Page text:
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I have a table that has a few million rows in it and I am querying the table and want to know if I can optimize the query by adding indexes or anything.

Table Schema:

CREATE TABLE `aggregate_data` (
  `impressions` int(10) unsigned NOT NULL,
  `clicks` int(10) unsigned NOT NULL,
  `leads` int(10) unsigned NOT NULL,
  `date` timestamp NOT NULL DEFAULT '0000-00-00 00:00:00',
  `country` varchar(2) COLLATE utf8_bin NOT NULL,
  `campaign_id` int(10) unsigned NOT NULL,
  `payout` decimal(12,6) NOT NULL,
  `revenue` decimal(12,6) NOT NULL,
  `creative_id` int(10) unsigned NOT NULL DEFAULT '0',
  `advertiser_id` int(11) unsigned NOT NULL DEFAULT '0',
  `offer_id` int(11) unsigned NOT NULL DEFAULT '0',
  `affiliate_id` int(11) unsigned NOT NULL DEFAULT '0',
  PRIMARY KEY (`country`,`campaign_id`,`date`),
  KEY `date_added` (`date`)

SQL Query:

    DATE_FORMAT(`date`, "%Y-%m-01 00:00:00") AS `date`, 
    @sum_impressions := SUM(impressions), 
    @sum_clicks := SUM(clicks), 
    @sum_leads := SUM(leads), 
    @sum_payout := SUM(payout), 
    @sum_revenue := SUM(revenue)
FROM aggregate_data
WHERE `date` >= '2012-12-00 00:00:00'
GROUP BY country, offer_id, MONTH(`date`), YEAR(`date`)

When I do an explain it always tells me it uses all the rows in the table.

| id | select_type | table          | type | possible_keys | key  | key_len | ref  | rows   | Extra                                        |
|  1 | SIMPLE      | aggregate_data | ALL  | date_added    | NULL | NULL    | NULL | 809715 | Using where; Using temporary; Using filesort |

It uses "Using where" because of the WHERE clause, "Using temporary" because of the group by and the filesort because of the group by also (i think).

Now what other indexes or something should i be adding so optimize this query. As the rows get large it takes a few seconds to run.

The variables like "@sum_impressions" are used because this SELECT statement is part of an "INSERT INTO ... ON DUPLICATE KEY UPDATE" statement.

Any help would be appreciated.

share|improve this question
seems like the indexing hope is on the date column. – Randy Jan 14 '13 at 19:20

Several approaches are possible.

  • You could use RANGE partitioning to divide the table by year.

  • You could run a batch and store each month's totals, then run the query on the totals table. Seeing as the aggregate_data seems, from its name, to already be batch generated, it might not be too difficult or expensive.

  • You could try by indexing on date, country, offer_id, but I think you might get better results (and waste much more disk space, as well as INSERT time) if you indexed on date, country, offer_id, impressions, clicks, leads, payout, revenue (this way, all of the data the query requires is already in the index; no access to the data table is needed. Of course this comes at a price - INSERT performances). By splitting date into year and month you could achieve even better results, select-performance-wise.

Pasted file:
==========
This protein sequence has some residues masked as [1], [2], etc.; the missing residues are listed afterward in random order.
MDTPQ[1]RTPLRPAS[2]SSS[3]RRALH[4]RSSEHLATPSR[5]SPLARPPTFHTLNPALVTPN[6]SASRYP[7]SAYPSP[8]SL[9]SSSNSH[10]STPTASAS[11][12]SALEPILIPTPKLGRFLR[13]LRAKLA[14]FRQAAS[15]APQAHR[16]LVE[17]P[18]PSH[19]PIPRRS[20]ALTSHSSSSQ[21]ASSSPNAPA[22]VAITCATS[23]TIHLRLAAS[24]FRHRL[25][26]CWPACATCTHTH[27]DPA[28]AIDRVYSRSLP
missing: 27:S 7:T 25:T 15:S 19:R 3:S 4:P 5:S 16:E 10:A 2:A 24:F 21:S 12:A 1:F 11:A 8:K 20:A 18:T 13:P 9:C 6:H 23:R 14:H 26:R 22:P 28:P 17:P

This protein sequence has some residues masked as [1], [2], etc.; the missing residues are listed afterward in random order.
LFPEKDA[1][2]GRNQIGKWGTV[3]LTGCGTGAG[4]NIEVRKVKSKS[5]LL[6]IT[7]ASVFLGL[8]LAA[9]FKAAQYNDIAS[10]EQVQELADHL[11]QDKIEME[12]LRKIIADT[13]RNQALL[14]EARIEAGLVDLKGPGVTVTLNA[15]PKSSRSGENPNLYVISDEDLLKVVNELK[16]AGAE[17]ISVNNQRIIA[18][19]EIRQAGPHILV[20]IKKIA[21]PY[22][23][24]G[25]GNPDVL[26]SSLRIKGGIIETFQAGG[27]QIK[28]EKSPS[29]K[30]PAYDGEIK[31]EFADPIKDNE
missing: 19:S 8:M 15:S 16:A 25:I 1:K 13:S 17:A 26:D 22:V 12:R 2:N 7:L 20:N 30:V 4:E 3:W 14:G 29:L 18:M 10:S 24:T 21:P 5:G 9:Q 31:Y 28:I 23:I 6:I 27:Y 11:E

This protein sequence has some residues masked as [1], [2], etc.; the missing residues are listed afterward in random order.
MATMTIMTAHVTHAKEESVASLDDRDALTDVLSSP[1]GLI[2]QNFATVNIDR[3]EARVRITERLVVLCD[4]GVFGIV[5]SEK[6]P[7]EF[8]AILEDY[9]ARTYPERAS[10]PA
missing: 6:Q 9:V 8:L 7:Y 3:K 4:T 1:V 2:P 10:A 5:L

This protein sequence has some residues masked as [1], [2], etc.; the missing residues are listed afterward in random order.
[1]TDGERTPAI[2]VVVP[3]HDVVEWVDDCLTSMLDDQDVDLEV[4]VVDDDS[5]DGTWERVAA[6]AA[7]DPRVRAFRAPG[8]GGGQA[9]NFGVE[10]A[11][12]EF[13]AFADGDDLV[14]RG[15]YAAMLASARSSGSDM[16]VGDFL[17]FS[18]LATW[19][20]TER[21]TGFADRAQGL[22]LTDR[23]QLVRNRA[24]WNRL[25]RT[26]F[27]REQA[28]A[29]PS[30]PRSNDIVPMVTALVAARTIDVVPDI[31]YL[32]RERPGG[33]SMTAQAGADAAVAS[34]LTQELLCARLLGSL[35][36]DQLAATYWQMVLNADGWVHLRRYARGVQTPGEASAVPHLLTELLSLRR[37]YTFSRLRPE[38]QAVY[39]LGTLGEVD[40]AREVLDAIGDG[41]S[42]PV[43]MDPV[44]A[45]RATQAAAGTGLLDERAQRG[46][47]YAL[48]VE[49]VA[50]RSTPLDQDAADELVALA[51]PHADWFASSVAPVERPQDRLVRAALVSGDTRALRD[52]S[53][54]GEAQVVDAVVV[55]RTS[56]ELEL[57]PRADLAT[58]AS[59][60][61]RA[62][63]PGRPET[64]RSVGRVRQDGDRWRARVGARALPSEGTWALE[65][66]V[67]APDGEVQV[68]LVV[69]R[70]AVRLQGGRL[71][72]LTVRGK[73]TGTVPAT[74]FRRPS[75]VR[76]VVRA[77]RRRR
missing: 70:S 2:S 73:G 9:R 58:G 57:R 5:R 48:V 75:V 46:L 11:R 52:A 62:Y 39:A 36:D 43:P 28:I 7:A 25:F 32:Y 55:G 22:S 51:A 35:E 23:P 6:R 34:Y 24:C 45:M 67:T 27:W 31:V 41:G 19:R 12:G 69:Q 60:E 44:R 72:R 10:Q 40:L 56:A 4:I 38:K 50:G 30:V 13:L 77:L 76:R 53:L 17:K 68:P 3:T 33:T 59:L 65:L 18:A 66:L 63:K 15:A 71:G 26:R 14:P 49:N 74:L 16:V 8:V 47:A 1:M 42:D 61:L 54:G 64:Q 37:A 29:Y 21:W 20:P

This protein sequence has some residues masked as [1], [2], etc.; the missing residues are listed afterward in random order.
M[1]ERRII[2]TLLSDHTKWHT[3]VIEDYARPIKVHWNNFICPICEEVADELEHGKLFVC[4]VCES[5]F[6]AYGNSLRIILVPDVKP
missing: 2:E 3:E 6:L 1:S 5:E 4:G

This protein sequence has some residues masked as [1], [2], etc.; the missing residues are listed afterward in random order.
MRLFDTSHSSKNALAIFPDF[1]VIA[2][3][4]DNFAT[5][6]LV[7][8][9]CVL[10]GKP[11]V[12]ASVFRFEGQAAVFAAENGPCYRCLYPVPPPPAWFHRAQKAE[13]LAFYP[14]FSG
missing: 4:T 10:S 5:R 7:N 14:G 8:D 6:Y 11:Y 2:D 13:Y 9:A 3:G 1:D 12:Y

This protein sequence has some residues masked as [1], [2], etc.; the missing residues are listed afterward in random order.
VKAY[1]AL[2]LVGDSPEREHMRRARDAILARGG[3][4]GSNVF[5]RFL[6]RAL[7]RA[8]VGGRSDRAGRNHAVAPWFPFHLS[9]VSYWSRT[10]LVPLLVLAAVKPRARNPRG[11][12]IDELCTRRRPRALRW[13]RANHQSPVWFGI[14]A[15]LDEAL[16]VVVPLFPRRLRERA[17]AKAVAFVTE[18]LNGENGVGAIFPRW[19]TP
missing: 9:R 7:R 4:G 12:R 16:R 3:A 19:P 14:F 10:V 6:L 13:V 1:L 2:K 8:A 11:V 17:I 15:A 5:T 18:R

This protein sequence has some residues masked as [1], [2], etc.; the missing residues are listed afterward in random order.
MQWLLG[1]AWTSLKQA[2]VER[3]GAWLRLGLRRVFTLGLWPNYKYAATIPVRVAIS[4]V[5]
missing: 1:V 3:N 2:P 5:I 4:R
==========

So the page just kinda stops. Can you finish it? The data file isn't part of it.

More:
If I had your problem, I'd test the super-index performances (but give the whole app a good shakedown; different parts might experience a different performance impact); then I'd try and go with the batch solution, even if it means having two tables and handling synchronization.

share|improve this answer

Just looking at the table structure:

  • 3 Part Primary key makes that table inefficient because of the way innodb does clustered indexes, whereas an "id autoincrement not null primary key" could help.
  • Then, add "unique (country,campaign_id,date)" constraint to maintain uniqueness.
  • Additionally, an index for the group by: "key (country, offer_id)", possibly also adding the month/year to that index.
share|improve this answer

Hmmm, this is a case where the index on where might be making things worse. Indexes can make things worse, because the query scans the index and then reads the original data, but out of sequence. If the data is larger than memory, then you might get unnecessary cache misses.

One solution is to partition your data by date.

One idea is to put an index on date, country, and offer_id (one index, three parts).

I'm not sure if this will work. It solves the where problem but only half the group by.

If the year and month were separate columns, and the query looked like:

WHERE year >= 2012 and
GROUP BY country, offer_id, month, year

Then an index on (year, month, country, offer_id) could satisfy the where and group by just using the index. I'm not sure what happens when mixing different granularities of date. That leads back to partitioning by date (probably at the month level) and then indexing on count, offer_id, and date. (Some databases actually support functional indexes where you can use year(date) in the index.)

share|improve this answer
Separate indexes on all three? – gprime Jan 14 '13 at 19:26

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